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I have nothing of substance to add to this conversation, but I've had the same MBTI results since high school aside from a brief, brief period where my F tipped into T range for a year or two although I've always been near the border with that one anyway. Of course my perception of myself (and what I know my results are) might affect how I answer questions. I did read some bogus book about MBTI and careers a long time ago that divided MBTI primarily into 4 groups -- NF, NT, SJ and SP. There were no citations for anything but as someone who is an NF (almost a T), it drove me crazy because they kept on suggesting polar opposite types of careers for NFs and NTs when I'm kinda both.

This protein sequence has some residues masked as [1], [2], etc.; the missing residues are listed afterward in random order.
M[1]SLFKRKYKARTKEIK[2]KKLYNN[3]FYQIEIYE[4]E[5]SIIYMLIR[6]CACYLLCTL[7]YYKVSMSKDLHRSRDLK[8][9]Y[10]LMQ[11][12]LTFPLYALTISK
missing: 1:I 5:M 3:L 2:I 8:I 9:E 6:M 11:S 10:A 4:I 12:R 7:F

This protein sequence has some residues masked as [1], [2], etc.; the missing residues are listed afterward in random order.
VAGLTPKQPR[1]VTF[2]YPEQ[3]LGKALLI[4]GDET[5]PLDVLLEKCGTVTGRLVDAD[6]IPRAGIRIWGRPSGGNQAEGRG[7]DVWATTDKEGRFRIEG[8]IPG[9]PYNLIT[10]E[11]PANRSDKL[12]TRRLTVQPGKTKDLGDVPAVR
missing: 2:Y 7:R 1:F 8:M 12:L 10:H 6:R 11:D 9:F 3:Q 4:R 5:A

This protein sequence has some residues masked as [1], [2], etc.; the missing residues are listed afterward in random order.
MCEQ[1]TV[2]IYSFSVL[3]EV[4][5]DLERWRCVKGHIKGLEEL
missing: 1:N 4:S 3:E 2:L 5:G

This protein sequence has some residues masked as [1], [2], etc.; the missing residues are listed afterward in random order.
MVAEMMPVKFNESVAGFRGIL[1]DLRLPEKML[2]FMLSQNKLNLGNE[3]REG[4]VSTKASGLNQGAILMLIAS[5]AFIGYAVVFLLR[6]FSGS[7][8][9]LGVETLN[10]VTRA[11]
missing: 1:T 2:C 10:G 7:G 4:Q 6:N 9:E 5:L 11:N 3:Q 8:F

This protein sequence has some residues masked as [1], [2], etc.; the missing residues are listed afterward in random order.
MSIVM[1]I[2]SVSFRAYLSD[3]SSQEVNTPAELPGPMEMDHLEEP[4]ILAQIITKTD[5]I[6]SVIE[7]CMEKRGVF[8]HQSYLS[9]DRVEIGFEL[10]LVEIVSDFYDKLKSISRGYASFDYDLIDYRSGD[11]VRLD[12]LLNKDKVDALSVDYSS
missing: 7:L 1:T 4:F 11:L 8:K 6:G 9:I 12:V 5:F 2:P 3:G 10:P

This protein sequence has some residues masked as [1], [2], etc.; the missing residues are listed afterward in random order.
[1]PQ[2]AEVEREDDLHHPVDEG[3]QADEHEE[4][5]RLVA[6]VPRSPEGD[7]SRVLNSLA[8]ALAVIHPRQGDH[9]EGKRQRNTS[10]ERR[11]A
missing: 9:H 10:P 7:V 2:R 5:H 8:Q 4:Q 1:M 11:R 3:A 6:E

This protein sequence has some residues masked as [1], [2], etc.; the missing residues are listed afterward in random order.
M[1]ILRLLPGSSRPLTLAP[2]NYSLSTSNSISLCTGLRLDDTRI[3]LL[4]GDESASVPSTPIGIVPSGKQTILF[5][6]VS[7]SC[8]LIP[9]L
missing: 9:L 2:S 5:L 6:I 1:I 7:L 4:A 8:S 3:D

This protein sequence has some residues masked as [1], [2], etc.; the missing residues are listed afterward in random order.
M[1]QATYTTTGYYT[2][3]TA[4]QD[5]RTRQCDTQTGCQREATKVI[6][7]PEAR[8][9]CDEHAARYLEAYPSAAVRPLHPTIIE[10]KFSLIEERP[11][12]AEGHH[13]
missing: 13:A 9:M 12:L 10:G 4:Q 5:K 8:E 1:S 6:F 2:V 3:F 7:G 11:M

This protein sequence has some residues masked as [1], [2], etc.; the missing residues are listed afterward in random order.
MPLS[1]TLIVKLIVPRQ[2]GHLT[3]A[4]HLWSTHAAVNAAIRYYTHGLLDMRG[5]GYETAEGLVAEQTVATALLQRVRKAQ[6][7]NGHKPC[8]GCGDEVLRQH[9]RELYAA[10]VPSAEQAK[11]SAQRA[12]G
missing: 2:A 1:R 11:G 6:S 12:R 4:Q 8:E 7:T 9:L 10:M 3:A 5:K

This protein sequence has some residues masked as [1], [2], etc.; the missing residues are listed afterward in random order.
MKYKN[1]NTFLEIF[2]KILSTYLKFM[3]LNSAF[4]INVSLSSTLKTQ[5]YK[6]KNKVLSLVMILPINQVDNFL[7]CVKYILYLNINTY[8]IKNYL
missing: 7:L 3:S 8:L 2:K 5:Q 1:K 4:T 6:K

Would you mind telling me your type? The book you're referring to I believe is by Keirsey. He came up with the idea of "temperaments." In Jung's typology, these don't exist. For sure, every type is present in every career, and many careers are appealing to many types, but the opposite is also true, namely that a few careers are really appealing to only a few types. The usefulness of the MBTI, in my view, stems from the fact that relative to their prevalence in the general population, some types are highly represented in certain careers but not others. In any case, I think that Keirsey was onto something with his temperaments, but they really aren't that useful, and like you said, there's not much in the way of citations, whereas for the MBTI, there are literally millions of data points. I actually have a fair amount of the official data on this, so if you tell me your type, I can tell you how that compares with psychiatrists and a few other kinds of psychologists in general.